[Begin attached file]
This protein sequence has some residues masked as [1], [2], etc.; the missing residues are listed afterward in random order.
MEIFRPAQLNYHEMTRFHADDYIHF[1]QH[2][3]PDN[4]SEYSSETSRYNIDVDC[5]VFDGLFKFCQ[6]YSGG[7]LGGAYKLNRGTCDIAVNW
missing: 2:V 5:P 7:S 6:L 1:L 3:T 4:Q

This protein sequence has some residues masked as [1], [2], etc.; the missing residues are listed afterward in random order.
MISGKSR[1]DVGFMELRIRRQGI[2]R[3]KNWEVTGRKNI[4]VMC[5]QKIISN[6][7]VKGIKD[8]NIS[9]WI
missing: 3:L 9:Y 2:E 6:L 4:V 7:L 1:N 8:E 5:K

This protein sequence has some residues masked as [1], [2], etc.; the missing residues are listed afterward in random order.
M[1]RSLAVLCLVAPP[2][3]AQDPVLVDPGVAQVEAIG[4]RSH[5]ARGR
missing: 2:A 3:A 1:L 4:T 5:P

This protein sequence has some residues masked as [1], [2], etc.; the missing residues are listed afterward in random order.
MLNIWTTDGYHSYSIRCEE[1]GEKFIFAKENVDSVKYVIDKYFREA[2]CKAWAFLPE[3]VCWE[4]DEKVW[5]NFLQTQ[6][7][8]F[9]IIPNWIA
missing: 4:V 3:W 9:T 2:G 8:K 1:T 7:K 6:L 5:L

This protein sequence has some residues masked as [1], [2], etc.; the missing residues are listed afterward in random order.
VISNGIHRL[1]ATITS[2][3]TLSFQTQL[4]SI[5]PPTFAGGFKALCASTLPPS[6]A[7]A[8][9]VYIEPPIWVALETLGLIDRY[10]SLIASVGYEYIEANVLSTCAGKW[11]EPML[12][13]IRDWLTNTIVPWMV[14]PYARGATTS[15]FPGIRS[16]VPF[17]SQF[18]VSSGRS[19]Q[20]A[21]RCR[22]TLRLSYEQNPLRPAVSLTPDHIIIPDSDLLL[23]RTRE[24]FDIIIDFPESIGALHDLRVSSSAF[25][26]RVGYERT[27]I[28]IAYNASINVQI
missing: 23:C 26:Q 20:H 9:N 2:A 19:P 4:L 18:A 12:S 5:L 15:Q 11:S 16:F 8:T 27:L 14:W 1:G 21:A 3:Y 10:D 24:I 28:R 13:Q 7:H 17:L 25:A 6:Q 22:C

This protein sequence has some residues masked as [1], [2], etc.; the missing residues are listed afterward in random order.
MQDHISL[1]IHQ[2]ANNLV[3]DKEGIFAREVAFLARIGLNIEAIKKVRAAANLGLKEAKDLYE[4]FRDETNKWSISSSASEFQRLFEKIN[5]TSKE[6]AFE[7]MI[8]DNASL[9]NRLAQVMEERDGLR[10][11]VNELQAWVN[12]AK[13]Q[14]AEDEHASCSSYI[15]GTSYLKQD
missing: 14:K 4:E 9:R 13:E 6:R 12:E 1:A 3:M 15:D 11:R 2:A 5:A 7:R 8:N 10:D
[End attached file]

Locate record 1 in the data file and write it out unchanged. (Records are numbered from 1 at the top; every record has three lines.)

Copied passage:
This protein sequence has some residues masked as [1], [2], etc.; the missing residues are listed afterward in random order.
MEIFRPAQLNYHEMTRFHADDYIHF[1]QH[2][3]PDN[4]SEYSSETSRYNIDVDC[5]VFDGLFKFCQ[6]YSGG[7]LGGAYKLNRGTCDIAVNW
missing: 2:V 5:P 7:S 6:L 1:L 3:T 4:Q